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I am trying to create a list of tasks which depend on the number of processors available. I have a for loop which which seems to be behaving strangely. I am aware of the concept of closures in javascript, and it seems like something similar could be happening here:

 var tasks = new Task[Environment.ProcessorCount]; 
 for(int x = 0; x < Environment.ProcessorCount; x ++)
 {
      tasks[x] = Task.Run(() => new Segment(SizeOfSegment, x * SizeOfSegment, listOfNumbers).generateNewList());
 }

What I am finding is when I break on the line in the for loop, the variable x seems to be correct, so it starts at 0 and ends at 3 (number of processors is 4). But when I put the break point within the constructor for Segment, I am finding that x was actually 4 when stepping back in the Call Stack.

Any help would be greatly appreciated.

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1 Answer 1

up vote 7 down vote accepted

You're capturing x within your lambda expression - but you've got a single x variable which changes values across the course of the loop, so by the time your task actually runs, it may well have a different value. You need to create a copy of the variable inside the loop, creating a new "variable instance" on each iteration. Then you can capture that variable safely:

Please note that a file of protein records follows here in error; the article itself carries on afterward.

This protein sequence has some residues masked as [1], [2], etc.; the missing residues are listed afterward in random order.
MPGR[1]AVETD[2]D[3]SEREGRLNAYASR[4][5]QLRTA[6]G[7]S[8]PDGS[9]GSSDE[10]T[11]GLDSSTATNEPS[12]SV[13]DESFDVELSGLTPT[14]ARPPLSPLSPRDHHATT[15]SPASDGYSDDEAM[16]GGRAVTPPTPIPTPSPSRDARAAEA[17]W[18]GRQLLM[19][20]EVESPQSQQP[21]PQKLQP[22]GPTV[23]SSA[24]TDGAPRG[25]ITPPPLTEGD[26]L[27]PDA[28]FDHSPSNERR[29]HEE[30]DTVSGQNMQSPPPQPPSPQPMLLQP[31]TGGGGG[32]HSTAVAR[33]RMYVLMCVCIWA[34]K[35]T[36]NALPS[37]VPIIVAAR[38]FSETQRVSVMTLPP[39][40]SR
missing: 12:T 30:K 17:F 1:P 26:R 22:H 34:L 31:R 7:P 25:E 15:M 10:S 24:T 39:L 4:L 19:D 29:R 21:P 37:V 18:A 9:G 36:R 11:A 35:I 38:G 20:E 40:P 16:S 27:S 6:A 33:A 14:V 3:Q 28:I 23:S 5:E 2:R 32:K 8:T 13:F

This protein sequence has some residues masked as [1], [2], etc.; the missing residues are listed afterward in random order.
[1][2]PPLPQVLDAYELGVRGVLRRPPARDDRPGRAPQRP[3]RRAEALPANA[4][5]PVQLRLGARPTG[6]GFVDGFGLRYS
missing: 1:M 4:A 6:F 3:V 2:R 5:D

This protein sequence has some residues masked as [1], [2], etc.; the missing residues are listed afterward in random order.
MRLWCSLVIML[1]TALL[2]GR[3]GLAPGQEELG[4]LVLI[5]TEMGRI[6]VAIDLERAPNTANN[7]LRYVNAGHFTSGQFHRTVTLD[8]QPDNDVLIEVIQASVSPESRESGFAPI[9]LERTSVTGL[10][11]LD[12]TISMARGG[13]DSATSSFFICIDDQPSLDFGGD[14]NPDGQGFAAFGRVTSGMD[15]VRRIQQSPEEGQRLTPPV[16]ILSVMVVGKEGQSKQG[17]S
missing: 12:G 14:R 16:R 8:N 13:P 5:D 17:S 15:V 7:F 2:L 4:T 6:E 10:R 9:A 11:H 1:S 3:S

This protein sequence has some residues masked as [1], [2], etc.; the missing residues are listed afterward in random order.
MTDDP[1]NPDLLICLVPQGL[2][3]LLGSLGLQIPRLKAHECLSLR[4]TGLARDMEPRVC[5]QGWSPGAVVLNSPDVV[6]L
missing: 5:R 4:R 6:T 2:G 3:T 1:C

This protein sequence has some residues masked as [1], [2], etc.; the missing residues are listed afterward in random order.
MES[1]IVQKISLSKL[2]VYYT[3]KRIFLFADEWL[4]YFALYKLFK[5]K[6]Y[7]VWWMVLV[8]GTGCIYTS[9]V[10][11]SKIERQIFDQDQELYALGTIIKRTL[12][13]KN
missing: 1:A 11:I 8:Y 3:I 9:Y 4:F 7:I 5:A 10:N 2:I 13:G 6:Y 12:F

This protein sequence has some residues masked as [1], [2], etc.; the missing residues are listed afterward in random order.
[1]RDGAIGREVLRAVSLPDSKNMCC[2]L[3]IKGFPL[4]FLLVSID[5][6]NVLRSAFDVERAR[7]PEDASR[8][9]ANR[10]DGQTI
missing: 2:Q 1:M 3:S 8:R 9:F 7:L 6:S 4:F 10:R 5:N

for(int x = 0; x < Environment.ProcessorCount; x ++)
{
    int copy = x;
    tasks[x] = Task.Run(() => new Segment(SizeOfSegment,
                                          copy * SizeOfSegment,
                                          listOfNumbers).generateNewList());
}

(I'd also advise you to rename generateNewList to GenerateNewList to comply with .NET naming conventions.)

share|improve this answer
    
Thanks Jon, I'm pretty new to parallel processing, would you say the answer i just posted is good? I just tested it and it seems to work, just wondering if there is any reason why it might not be ideal? –  Justin Bicknell Jan 11 '13 at 6:51
2  
@Justin, note than in C# 5 foreach iteration variable in a nested lambda expression no longer captures in lambda expression Visual C# Breaking Changes in Visual Studio 2012x. So you can replace your for loop with foreach, but it's look ugly in this case. –  Alexander Balte Jan 11 '13 at 7:00
    
@AlexanderBalte Thanks for the info! –  Justin Bicknell Jan 11 '13 at 7:24

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